After the evidentiary hearing, the court concluded that the defendant's refusal of treatment had "little to do with his disease, the nature or effects of the dialysis treatment, or *259 the personal ramifications of continuing such treatment for the remainder of his life." His refusal was also unrelated to any religious objection to the treatments. Nor did the defendant wish to die. Rather, the court found that "Myers' refusal to take dialysis constitute[d] a form of protest against his placement in a medium, as opposed to a minimum, security prison." As found by the court, this protest stemmed from the defendant's belief that continued hemodialysis weakened him and reduced his ability to defend himself against other inmates.
In addition, the court found that dialysis was "relatively painless." The most significant pain, according to both Dr. Chung and the defendant, resulted from the initial administration of xylocaine, a local anesthetic. Although the treatment was frequently accompanied by such side effects as nausea, headaches, and physical exhaustion, the headaches and nausea resulted from high toxicity levels of the blood and consequently would occur even in the absence of treatment. The court also found that the defendant would be able to live an otherwise normal and healthy life if he continued to undergo dialysis. Moreover, the defendant was found to be a good candidate for a kidney transplant, an operation that could restore him to complete health.
The court's finding with regard to the possibility of coerced administration of dialysis was based on testimony of Dr. Chung and Shattuck Hospital Correctional Unit Director Bruce R. Martin. Dr. Chung testified that medical ethics demanded that everything possible be done to dialyze the defendant "up to the point we cannot technically manage it." Nonetheless, he admitted that he had never administered dialysis to an unwilling patient nor heard of others doing so and that it was not possible to use a general anaesthetic to subdue a patient. Dr. Chung also testified that in the unlikely but conceivable event that the patient's struggling dislodged one of the needles connected to his arm, three to four minutes loss of blood could prove fatal. Nevertheless, the court found that employing a combination of mechanical and human restraints, as described by Martin, would *260 provide "a feasible, if not completely risk-free, means of physically immobilizing the recipient so that involuntary treatment could be accomplished."
It was within the foregoing factual context that we granted the petition for direct appellate review. Subsequent to the Superior Court's order, the defendant was transferred to a minimum security facility, the object of his original refusal of treatment, and received a kidney transplant. Although the success of the transplant cannot be finally determined until March, 1980, the defendant's doctor has stated in an affidavit that it is "more likely than not that [Myers] will never again need [hemodialysis] treatment." In addition, the defendant has agreed to submit in the future to any necessary hemodialysis. On the basis of the preceding factual developments, the defendant argues that the case has become moot and should therefore be dismissed.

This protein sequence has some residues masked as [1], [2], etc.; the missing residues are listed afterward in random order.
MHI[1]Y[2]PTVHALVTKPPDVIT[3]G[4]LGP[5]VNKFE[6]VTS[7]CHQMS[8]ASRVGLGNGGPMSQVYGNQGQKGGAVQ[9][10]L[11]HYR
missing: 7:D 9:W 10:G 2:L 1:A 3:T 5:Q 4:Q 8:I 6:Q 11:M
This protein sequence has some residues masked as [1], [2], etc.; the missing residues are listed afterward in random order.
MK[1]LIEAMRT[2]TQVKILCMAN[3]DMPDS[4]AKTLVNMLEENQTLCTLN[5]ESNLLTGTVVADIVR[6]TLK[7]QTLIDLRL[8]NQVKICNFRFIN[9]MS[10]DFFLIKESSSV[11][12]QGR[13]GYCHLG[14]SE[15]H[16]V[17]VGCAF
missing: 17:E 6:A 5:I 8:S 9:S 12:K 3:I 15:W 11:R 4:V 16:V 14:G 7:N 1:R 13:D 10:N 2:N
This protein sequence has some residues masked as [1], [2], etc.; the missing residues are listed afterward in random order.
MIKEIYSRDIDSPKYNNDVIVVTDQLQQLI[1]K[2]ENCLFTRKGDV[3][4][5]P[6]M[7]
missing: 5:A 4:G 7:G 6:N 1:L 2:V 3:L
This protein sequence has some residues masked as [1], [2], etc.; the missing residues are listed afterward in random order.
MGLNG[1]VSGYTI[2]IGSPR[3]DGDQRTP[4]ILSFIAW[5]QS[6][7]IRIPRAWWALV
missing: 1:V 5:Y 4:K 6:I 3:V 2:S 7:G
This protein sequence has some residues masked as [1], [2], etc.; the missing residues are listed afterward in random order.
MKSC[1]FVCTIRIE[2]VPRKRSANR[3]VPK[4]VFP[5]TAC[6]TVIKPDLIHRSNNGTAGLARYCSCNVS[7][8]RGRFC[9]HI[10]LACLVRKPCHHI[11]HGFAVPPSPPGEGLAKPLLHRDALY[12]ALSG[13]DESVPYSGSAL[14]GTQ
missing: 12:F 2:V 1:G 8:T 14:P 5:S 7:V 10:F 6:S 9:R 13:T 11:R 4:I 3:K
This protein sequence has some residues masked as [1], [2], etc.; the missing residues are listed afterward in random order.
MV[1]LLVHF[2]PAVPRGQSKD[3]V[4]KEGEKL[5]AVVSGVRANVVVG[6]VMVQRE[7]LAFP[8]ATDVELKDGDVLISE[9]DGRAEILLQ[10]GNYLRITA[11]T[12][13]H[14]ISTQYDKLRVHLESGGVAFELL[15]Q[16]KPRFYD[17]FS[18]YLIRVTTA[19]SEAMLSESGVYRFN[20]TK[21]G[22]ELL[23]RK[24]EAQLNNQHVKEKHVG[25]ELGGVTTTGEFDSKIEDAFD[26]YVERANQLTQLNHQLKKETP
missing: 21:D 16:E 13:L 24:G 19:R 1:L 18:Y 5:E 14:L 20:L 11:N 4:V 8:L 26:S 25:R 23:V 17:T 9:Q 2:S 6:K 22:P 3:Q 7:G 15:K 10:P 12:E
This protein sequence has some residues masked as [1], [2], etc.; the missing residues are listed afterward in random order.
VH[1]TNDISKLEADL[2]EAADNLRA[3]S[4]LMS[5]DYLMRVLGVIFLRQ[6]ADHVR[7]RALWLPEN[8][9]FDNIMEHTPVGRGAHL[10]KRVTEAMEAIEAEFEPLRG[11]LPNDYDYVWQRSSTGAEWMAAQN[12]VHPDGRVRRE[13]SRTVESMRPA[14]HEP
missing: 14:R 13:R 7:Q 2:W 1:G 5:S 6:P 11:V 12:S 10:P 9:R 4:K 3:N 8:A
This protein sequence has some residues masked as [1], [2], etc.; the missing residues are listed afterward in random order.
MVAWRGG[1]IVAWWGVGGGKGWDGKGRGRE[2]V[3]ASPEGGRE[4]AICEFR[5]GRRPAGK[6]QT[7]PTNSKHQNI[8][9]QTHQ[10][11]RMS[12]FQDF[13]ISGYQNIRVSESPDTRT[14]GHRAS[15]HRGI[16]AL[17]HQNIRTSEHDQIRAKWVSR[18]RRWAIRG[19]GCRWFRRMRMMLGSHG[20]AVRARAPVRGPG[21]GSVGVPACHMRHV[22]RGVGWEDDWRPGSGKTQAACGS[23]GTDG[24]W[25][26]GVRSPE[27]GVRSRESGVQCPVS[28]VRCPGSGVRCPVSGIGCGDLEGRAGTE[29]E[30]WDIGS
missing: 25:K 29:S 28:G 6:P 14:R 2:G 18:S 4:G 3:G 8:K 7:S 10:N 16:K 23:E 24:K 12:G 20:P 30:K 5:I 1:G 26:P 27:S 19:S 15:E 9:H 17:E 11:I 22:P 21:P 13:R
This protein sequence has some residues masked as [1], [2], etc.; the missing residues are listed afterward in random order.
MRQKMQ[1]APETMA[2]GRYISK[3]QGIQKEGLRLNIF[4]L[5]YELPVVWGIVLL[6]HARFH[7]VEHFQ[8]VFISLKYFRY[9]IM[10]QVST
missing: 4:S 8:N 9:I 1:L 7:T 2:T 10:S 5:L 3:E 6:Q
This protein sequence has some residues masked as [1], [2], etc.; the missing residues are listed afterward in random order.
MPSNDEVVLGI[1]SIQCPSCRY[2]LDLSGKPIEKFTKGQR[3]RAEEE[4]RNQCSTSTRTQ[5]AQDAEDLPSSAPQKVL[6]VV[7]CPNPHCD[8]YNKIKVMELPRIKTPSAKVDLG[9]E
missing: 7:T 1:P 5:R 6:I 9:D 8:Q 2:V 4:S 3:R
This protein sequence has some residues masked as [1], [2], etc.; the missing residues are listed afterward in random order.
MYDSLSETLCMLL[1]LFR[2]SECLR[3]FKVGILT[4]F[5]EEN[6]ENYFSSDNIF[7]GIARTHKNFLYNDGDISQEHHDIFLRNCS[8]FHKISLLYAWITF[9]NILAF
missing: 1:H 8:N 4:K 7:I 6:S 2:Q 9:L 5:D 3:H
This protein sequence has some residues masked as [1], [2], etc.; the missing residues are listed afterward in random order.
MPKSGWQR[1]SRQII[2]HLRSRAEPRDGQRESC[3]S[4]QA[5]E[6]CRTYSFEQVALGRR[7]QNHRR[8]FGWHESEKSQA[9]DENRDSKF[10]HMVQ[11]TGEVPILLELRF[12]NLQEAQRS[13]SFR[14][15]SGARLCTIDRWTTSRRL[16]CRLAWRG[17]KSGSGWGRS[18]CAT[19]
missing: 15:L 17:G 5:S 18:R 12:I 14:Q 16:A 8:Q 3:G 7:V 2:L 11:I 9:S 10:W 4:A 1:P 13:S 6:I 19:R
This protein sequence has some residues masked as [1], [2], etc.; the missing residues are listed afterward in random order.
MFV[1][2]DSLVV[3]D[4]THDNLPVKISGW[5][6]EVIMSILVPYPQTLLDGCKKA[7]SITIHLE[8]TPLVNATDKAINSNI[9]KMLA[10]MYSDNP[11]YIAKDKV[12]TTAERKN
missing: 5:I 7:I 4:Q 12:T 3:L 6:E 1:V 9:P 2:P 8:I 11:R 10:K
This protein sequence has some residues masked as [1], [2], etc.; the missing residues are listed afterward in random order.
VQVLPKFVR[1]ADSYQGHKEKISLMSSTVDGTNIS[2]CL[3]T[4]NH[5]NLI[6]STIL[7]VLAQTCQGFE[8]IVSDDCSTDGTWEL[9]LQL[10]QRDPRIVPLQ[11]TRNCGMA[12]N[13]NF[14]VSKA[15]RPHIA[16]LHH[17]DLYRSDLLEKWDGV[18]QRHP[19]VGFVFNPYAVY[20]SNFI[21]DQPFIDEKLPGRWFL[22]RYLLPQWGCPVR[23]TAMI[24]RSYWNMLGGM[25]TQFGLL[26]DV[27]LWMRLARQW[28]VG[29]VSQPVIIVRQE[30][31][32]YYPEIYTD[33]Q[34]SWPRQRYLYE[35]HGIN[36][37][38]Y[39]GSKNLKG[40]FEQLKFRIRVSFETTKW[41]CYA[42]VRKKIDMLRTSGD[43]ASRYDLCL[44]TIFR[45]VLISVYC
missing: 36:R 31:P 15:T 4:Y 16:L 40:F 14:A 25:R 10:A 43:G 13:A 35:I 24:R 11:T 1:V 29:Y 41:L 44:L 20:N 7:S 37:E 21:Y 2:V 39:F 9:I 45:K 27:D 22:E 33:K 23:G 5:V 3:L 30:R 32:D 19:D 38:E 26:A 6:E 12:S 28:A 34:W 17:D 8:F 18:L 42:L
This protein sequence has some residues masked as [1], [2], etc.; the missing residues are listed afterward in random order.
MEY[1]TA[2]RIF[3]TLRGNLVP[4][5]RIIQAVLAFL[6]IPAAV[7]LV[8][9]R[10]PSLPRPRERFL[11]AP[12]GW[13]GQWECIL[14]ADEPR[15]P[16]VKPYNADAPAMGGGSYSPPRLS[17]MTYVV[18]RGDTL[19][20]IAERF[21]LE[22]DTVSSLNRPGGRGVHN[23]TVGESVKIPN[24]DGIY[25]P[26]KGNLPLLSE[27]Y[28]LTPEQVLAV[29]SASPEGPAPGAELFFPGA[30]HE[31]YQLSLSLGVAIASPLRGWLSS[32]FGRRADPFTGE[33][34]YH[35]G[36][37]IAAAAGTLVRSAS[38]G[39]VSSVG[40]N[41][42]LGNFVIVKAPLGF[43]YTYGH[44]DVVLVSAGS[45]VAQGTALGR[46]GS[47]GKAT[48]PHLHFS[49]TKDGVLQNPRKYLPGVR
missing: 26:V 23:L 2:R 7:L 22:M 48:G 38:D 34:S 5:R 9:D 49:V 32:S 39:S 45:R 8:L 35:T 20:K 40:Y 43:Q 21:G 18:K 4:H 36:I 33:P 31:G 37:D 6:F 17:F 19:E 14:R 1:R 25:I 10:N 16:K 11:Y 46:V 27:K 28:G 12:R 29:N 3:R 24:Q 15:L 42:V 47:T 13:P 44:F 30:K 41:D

Although he acknowledges the significant changes in the facts, the Commissioner points to two other new facts relevant to the mootness question. The first is that the defendant's chances of retaining the functioning transplanted kidney are wholly dependent on his taking two prescribed medications, prednisone and imuran, on a daily basis. Thus, upon the defendant's refusal of essential medication or upon his body's rejection of the transplanted kidney, the case could return to its posture prior to the transplant. Also substantiating the Commissioner's claim that the case is not moot is the fact that the defendant's subsequent transfer to a minimum security facility did not terminate his refusals of dialysis. In light of that fact and the defendant's past unpredictable behavior, the Commissioner asserts that he cannot rely on the defendant's pledge to cooperate with essential treatment but must depend on the Superior Court's authorization of treatment without consent.
1. We agree with the Commissioner's arguments and do not treat the case as moot. The defendant's vacillating attitude toward treatment in the past, the possibility that the kidney transplant may not be successful, and the necessity *261 for the defendant to cooperate in taking supportive medications, all combine to make this a viable case. Even assuming arguendo that the case is factually moot, the question of the right of prisoners to refuse life-saving treatment in what amounts to an emergency situation is one "of public importance, capable of repetition, yet evading review." Superintendent of Worcester State Hosp. v. Hagberg, 374 Mass. 271, 274 (1978). Other instances of inmate refusal could become factually moot by the mere passage of time before appeal, either because the untreated prisoner has died or because he has voluntarily submitted to treatment. Moreover, the issue having been fully argued before us in an adversary proceeding, we think it appropriate that we express our opinion. Id. Karchmar v. Worcester, 364 Mass. 124, 136 (1973). Wellesley College v. Attorney Gen., 313 Mass. 722, 731 (1943).